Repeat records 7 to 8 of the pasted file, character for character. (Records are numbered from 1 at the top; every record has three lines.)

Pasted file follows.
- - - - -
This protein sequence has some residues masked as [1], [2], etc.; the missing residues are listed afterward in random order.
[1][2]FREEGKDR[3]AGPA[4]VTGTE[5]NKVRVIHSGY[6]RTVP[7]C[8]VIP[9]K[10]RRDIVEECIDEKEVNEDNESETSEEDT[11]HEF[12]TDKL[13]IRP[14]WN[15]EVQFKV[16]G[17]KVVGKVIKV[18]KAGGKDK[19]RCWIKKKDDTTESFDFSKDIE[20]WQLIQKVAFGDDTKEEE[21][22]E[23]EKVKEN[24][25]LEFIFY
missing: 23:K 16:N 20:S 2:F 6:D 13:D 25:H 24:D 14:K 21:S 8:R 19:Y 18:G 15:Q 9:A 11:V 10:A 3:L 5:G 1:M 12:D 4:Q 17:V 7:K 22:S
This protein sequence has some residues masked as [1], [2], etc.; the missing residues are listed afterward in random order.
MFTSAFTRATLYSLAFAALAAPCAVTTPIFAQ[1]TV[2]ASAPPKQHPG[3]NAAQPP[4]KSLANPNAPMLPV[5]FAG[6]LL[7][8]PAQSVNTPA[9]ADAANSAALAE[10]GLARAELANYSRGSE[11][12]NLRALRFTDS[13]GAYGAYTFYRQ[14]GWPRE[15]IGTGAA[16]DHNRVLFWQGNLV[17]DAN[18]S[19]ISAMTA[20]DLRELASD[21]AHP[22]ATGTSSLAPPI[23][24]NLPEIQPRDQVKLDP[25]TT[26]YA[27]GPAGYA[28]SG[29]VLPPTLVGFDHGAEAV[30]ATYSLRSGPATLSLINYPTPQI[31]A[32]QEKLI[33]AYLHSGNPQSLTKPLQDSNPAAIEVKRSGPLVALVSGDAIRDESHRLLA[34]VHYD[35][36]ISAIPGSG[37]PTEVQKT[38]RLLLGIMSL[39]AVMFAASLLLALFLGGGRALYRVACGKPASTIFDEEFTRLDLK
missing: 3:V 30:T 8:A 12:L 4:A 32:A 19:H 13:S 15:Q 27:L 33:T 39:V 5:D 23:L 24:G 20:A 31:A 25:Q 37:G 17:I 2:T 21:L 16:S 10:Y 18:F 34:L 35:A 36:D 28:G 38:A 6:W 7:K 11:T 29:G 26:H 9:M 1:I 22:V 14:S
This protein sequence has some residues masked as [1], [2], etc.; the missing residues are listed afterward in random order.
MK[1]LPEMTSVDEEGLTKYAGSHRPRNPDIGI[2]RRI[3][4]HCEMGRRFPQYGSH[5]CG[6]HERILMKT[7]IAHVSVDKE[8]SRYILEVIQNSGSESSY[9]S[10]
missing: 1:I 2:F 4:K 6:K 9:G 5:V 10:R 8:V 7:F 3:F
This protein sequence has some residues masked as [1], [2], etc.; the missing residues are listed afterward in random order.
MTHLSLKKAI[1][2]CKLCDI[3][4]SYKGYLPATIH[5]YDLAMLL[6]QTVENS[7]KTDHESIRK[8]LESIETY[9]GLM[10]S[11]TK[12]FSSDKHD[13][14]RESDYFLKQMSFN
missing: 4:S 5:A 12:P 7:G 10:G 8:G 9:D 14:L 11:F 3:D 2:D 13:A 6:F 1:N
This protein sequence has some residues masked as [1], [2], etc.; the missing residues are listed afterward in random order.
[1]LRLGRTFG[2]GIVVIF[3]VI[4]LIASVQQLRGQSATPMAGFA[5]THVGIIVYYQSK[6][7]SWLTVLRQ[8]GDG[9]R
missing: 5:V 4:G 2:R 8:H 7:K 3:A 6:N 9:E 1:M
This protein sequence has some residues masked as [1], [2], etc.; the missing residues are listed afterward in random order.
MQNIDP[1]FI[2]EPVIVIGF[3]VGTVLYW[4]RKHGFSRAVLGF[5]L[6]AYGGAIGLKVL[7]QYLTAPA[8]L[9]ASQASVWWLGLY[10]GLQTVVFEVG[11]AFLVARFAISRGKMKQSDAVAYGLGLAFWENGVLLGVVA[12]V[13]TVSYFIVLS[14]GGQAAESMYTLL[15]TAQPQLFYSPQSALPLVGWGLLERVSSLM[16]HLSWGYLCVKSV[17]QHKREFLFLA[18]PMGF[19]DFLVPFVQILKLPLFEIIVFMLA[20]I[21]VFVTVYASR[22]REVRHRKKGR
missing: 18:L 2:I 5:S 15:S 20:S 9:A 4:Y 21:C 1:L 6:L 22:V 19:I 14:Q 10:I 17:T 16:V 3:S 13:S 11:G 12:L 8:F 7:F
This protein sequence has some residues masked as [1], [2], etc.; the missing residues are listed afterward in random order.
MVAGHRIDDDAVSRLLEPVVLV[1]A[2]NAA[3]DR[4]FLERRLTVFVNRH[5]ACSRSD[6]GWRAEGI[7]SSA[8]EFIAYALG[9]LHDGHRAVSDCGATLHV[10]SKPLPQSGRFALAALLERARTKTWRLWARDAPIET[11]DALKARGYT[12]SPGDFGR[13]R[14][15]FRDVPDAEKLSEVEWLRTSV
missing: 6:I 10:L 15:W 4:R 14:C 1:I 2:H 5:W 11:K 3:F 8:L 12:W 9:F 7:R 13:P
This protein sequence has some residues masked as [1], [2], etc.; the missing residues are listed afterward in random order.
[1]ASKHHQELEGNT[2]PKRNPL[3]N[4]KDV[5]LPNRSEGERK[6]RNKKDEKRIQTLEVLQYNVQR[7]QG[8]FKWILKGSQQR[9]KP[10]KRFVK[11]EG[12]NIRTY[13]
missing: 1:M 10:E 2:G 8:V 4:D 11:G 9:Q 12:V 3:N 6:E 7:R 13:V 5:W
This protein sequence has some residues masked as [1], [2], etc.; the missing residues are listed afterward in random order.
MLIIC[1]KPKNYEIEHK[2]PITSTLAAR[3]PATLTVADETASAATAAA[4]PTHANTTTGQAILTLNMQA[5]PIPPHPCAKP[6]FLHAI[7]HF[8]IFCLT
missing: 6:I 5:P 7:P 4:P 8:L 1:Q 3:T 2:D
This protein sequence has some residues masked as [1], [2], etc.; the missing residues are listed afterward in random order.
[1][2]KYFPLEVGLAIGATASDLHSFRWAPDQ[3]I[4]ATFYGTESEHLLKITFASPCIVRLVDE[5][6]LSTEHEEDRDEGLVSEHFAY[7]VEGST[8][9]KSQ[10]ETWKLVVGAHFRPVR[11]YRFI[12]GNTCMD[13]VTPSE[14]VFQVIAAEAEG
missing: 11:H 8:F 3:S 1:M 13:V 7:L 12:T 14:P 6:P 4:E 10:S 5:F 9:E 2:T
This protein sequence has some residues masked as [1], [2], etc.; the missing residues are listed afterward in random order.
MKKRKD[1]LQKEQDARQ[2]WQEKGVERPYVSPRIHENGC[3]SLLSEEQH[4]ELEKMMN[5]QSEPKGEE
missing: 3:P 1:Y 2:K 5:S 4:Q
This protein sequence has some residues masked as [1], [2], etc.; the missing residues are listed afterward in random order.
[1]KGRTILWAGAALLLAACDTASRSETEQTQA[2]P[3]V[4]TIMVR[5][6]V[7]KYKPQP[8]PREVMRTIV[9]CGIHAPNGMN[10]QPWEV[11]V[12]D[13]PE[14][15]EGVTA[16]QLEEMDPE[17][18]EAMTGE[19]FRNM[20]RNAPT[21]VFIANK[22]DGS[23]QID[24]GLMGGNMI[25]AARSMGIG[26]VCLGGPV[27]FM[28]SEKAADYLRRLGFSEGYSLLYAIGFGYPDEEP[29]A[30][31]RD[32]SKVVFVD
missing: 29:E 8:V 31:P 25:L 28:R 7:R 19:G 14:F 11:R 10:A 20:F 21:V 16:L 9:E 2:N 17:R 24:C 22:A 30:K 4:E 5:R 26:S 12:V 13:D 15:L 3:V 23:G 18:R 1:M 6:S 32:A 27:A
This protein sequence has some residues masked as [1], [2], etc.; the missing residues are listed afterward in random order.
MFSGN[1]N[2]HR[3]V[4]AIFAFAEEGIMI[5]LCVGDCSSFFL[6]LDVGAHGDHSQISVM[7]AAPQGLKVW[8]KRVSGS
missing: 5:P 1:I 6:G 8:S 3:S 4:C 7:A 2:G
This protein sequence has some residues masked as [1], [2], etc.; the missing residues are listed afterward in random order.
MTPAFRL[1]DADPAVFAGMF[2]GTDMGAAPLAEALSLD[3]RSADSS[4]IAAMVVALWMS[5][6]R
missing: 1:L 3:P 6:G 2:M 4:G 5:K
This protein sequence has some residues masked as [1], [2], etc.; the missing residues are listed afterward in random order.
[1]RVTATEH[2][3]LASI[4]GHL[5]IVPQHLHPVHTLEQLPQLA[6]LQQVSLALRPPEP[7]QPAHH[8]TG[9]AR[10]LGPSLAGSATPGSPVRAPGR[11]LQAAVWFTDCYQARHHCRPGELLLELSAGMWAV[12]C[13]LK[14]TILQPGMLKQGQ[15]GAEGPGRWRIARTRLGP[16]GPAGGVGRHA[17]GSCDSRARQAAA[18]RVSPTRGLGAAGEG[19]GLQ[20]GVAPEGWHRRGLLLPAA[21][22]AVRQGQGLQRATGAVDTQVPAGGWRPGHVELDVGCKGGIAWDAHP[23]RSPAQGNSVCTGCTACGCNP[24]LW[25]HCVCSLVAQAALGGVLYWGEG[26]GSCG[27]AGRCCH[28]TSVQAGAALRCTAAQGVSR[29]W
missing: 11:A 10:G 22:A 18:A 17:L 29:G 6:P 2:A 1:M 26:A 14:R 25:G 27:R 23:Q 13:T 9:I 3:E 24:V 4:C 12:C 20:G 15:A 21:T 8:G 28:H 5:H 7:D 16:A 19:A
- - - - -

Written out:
This protein sequence has some residues masked as [1], [2], etc.; the missing residues are listed afterward in random order.
MVAGHRIDDDAVSRLLEPVVLV[1]A[2]NAA[3]DR[4]FLERRLTVFVNRH[5]ACSRSD[6]GWRAEGI[7]SSA[8]EFIAYALG[9]LHDGHRAVSDCGATLHV[10]SKPLPQSGRFALAALLERARTKTWRLWARDAPIET[11]DALKARGYT[12]SPGDFGR[13]R[14][15]FRDVPDAEKLSEVEWLRTSV
missing: 6:I 10:L 15:W 4:R 14:C 1:I 2:H 5:W 11:K 3:F 8:L 12:W 9:F 7:R 13:P
This protein sequence has some residues masked as [1], [2], etc.; the missing residues are listed afterward in random order.
[1]ASKHHQELEGNT[2]PKRNPL[3]N[4]KDV[5]LPNRSEGERK[6]RNKKDEKRIQTLEVLQYNVQR[7]QG[8]FKWILKGSQQR[9]KP[10]KRFVK[11]EG[12]NIRTY[13]
missing: 1:M 10:E 2:G 8:V 4:D 11:G 9:Q 12:V 3:N 6:E 7:R 13:V 5:W